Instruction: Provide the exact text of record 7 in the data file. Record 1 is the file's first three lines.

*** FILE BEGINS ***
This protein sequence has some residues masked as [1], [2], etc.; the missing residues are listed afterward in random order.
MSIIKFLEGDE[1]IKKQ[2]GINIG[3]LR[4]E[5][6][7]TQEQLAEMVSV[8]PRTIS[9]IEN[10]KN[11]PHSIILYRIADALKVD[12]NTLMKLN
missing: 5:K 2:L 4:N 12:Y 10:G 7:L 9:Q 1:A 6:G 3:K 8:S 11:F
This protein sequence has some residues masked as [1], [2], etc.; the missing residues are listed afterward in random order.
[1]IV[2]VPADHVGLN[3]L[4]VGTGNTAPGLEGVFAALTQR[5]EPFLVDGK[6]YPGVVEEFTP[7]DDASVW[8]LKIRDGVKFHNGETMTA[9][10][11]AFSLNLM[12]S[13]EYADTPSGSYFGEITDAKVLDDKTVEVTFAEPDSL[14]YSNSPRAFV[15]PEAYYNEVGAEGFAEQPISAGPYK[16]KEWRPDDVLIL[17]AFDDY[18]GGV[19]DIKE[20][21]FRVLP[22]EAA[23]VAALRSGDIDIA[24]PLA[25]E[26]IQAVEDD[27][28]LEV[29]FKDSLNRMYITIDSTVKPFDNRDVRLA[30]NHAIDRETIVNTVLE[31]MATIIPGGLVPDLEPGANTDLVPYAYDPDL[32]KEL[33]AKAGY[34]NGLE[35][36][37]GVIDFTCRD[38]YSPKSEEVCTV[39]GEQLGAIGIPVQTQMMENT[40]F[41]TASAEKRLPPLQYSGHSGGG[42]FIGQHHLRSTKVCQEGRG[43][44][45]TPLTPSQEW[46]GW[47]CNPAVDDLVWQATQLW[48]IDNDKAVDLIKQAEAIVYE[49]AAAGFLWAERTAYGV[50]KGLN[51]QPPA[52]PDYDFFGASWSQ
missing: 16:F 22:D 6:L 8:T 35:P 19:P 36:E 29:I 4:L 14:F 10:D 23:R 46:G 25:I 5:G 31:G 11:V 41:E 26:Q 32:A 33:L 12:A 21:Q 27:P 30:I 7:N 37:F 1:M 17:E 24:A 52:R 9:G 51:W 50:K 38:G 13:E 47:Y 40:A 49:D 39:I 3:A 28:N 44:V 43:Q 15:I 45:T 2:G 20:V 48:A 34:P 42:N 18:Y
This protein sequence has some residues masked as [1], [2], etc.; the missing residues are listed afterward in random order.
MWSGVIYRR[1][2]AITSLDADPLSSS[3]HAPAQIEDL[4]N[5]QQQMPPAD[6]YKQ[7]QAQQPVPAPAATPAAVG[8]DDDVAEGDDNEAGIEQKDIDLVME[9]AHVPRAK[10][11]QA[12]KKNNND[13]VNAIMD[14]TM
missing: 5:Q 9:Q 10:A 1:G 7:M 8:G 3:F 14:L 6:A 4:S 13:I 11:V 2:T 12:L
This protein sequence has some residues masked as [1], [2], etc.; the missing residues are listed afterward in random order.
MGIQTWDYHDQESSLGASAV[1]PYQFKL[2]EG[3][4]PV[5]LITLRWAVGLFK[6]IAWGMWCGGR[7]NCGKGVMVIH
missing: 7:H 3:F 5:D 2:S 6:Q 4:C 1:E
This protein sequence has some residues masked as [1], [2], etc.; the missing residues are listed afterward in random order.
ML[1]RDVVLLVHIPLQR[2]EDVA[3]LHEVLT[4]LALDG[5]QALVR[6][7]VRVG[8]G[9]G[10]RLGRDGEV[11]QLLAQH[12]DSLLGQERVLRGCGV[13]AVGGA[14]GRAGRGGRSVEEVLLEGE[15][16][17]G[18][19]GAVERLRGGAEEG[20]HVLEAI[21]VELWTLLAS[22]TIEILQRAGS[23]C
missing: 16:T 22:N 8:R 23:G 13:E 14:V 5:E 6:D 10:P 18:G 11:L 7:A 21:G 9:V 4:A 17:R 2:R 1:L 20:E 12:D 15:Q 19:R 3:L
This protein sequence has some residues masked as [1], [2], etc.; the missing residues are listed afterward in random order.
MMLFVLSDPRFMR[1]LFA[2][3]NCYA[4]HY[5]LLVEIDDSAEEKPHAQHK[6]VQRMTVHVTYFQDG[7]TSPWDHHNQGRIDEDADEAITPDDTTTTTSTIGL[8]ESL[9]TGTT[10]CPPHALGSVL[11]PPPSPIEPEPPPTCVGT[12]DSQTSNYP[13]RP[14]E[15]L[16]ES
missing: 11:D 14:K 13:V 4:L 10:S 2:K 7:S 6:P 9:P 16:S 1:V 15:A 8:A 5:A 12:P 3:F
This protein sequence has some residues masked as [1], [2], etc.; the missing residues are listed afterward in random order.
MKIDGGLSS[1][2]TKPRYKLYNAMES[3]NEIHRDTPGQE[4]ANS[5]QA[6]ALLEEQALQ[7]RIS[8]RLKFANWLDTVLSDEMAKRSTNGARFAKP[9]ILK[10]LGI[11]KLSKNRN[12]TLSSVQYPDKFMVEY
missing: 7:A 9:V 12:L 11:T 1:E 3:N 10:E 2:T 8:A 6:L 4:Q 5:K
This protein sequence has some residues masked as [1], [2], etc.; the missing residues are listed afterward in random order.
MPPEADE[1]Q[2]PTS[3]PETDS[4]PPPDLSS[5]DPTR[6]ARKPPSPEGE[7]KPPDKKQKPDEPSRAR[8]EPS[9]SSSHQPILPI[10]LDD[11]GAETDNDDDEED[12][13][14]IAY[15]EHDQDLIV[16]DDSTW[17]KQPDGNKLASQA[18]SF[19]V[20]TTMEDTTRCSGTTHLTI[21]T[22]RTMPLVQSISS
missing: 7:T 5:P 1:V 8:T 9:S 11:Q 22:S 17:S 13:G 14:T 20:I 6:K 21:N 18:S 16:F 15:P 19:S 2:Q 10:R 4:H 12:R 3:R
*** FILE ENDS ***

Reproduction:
This protein sequence has some residues masked as [1], [2], etc.; the missing residues are listed afterward in random order.
MKIDGGLSS[1][2]TKPRYKLYNAMES[3]NEIHRDTPGQE[4]ANS[5]QA[6]ALLEEQALQ[7]RIS[8]RLKFANWLDTVLSDEMAKRSTNGARFAKP[9]ILK[10]LGI[11]KLSKNRN[12]TLSSVQYPDKFMVEY
missing: 7:A 9:V 12:L 11:T 1:E 3:N 10:E 2:T 8:A 6:L 4:Q 5:K